In "My Life After Life" written by Dr. Ken Stoller, his son Galen died at 16 and came to him to recount what he was experiencing in the afterlife.  Interesting to note that the realm or region he seemed to be in - the place he was reporting from - was a place where a number of other people either weren't aware they were dead, or were having a hard time adjusting to it.

In Dr. Medhus' "Channeling Erik" she has full and detailed conversations with her son about people and events that are uncanny in their scope.  Personally, I experienced one of those sessions as she allowed me to supply a series of questions to the people involved, questions that I alone know the answers to, and they were accurate.  So I'm convinced that these conversations with her son are happening - whether they're 100% accurate, or whether they hit or miss particular events are subject to the odds of anyone getting stories 100% accurate - suffice to say I've yet to come across any account from any story that was 100% accurate since no one can take into account all the differing points of view to any event.  Be that as it may - here we have another Doctor, trained in materialist science, who is communicating with her son in the afterlife.

In the numerous accounts I've researched and reported on, people recall past lives where they died in some fashion where their minds were altered - and they claim that it takes awhile to gather up the ability to focus your energy so you can realize where you are, and what's happening to you.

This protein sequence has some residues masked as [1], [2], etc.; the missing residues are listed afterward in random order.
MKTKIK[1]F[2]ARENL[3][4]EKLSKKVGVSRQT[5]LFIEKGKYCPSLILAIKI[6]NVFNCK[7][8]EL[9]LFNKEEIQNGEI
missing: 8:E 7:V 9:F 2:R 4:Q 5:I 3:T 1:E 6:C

There are a myriad of reasons why people take their lives.  Some can't handle the pain - that they signed up for.  It's a bit like walking off the field in the middle of the Super Bowl - "nope, sorry, these guys are just too big for me to play against."  (I'm actually surprised that doesn't happen more often).  But we can't judge why someone sticks a needle in their arm - any more than we can judge why the poppy flower delivers such pain and sorrow to so many and retains its beauty.

Start with the idea that between lives people (for the most part, and always at some point) experience a blissful kind of existence that's beyond any bliss they've ever felt as humans.  One can argue that drugs (and addictions) are a way to try and recreate that blissful feeling - which of course, we get to experience for eons between lives.  So what's the hurry?

I'm reporting on this topic because I think it's important - it's important to realize that we're not going to die, if only to realize that we have a lot of work ahead of us - we aren't just in it for this one 8 second ride aboard a bull - we're in it for multiple rides, multiple lessons, multiple fractures each time we take the bull into the arena.  And that's why we sign up for it.

I heard Scott De Tamble ( speak in Orance county to an group (institute of near death studies) and he said "You are the courageous ones.  We don't have to come here, we don't have to incarnate, but yet you had the courage to do so - to come here to this planet to experience all the difficulties life has to offer."    

So here's to the courageous ones.  It takes courage to come here in the first place, and whatever reasons Mr. Hoffman had to check out early are part of his own journey and are only known to him and his soul group. My two cents.